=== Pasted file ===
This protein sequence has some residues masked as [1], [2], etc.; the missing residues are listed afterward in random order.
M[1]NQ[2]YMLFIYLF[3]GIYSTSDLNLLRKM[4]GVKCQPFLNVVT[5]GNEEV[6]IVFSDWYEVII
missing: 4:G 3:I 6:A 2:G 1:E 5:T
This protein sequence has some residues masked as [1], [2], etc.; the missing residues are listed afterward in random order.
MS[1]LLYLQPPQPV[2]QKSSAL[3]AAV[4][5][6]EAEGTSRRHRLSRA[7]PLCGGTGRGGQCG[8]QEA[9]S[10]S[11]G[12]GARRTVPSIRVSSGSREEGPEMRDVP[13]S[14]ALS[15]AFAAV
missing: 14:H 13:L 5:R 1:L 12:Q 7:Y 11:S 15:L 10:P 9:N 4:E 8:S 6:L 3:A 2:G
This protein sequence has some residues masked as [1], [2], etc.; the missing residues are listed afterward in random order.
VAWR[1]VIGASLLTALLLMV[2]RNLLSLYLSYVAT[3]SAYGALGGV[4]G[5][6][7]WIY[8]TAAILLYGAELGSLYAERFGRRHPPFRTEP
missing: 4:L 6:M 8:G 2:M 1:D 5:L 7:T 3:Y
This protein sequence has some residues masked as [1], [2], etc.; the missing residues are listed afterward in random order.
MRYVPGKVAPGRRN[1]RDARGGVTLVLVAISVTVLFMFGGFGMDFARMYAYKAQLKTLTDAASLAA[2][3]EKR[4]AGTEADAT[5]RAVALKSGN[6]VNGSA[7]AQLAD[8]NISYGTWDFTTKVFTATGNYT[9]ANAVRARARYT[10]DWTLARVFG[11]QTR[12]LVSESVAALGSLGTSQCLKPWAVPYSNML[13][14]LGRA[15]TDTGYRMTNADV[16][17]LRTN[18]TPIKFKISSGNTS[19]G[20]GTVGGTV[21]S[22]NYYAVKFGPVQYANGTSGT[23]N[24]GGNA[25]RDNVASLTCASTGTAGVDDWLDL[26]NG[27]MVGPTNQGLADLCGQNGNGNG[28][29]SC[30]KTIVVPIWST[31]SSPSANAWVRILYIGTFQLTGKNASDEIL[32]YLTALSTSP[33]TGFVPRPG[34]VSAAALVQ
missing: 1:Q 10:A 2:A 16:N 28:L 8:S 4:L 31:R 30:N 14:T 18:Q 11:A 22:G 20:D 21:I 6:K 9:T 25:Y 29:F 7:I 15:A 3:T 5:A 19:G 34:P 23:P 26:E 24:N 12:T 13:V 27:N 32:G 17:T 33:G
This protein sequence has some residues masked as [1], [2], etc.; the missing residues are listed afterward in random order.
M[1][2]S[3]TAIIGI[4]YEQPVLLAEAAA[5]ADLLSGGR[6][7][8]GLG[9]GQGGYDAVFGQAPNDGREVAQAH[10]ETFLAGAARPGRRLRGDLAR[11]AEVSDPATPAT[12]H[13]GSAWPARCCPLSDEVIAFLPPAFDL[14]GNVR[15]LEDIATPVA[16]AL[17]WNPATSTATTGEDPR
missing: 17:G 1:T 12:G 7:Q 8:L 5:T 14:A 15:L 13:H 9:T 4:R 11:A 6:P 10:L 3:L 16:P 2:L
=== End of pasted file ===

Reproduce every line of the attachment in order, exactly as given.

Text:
This protein sequence has some residues masked as [1], [2], etc.; the missing residues are listed afterward in random order.
M[1]NQ[2]YMLFIYLF[3]GIYSTSDLNLLRKM[4]GVKCQPFLNVVT[5]GNEEV[6]IVFSDWYEVII
missing: 4:G 3:I 6:A 2:G 1:E 5:T
This protein sequence has some residues masked as [1], [2], etc.; the missing residues are listed afterward in random order.
MS[1]LLYLQPPQPV[2]QKSSAL[3]AAV[4][5][6]EAEGTSRRHRLSRA[7]PLCGGTGRGGQCG[8]QEA[9]S[10]S[11]G[12]GARRTVPSIRVSSGSREEGPEMRDVP[13]S[14]ALS[15]AFAAV
missing: 14:H 13:L 5:R 1:L 12:Q 7:Y 11:S 15:L 10:P 9:N 4:E 8:S 6:L 3:A 2:G
This protein sequence has some residues masked as [1], [2], etc.; the missing residues are listed afterward in random order.
VAWR[1]VIGASLLTALLLMV[2]RNLLSLYLSYVAT[3]SAYGALGGV[4]G[5][6][7]WIY[8]TAAILLYGAELGSLYAERFGRRHPPFRTEP
missing: 4:L 6:M 8:G 2:M 1:D 5:L 7:T 3:Y
This protein sequence has some residues masked as [1], [2], etc.; the missing residues are listed afterward in random order.
MRYVPGKVAPGRRN[1]RDARGGVTLVLVAISVTVLFMFGGFGMDFARMYAYKAQLKTLTDAASLAA[2][3]EKR[4]AGTEADAT[5]RAVALKSGN[6]VNGSA[7]AQLAD[8]NISYGTWDFTTKVFTATGNYT[9]ANAVRARARYT[10]DWTLARVFG[11]QTR[12]LVSESVAALGSLGTSQCLKPWAVPYSNML[13][14]LGRA[15]TDTGYRMTNADV[16][17]LRTN[18]TPIKFKISSGNTS[19]G[20]GTVGGTV[21]S[22]NYYAVKFGPVQYANGTSGT[23]N[24]GGNA[25]RDNVASLTCASTGTAGVDDWLDL[26]NG[27]MVGPTNQGLADLCGQNGNGNG[28][29]SC[30]KTIVVPIWST[31]SSPSANAWVRILYIGTFQLTGKNASDEIL[32]YLTALSTSP[33]TGFVPRPG[34]VSAAALVQ
missing: 1:Q 10:A 2:A 16:N 28:L 8:S 4:L 31:R 30:N 14:T 18:Q 11:A 22:G 20:D 21:I 6:K 9:T 25:Y 29:F 7:I 15:A 3:T 5:A 19:G 34:P 23:P 26:E 24:N 12:T 13:V 27:N 32:G 17:T 33:G
This protein sequence has some residues masked as [1], [2], etc.; the missing residues are listed afterward in random order.
M[1][2]S[3]TAIIGI[4]YEQPVLLAEAAA[5]ADLLSGGR[6][7][8]GLG[9]GQGGYDAVFGQAPNDGREVAQAH[10]ETFLAGAARPGRRLRGDLAR[11]AEVSDPATPAT[12]H[13]GSAWPARCCPLSDEVIAFLPPAFDL[14]GNVR[15]LEDIATPVA[16]AL[17]WNPATSTATTGEDPR
missing: 17:G 1:T 12:G 7:Q 8:L 5:T 14:A 15:L 13:H 9:T 4:R 11:A 6:P 10:L 3:L 16:P 2:L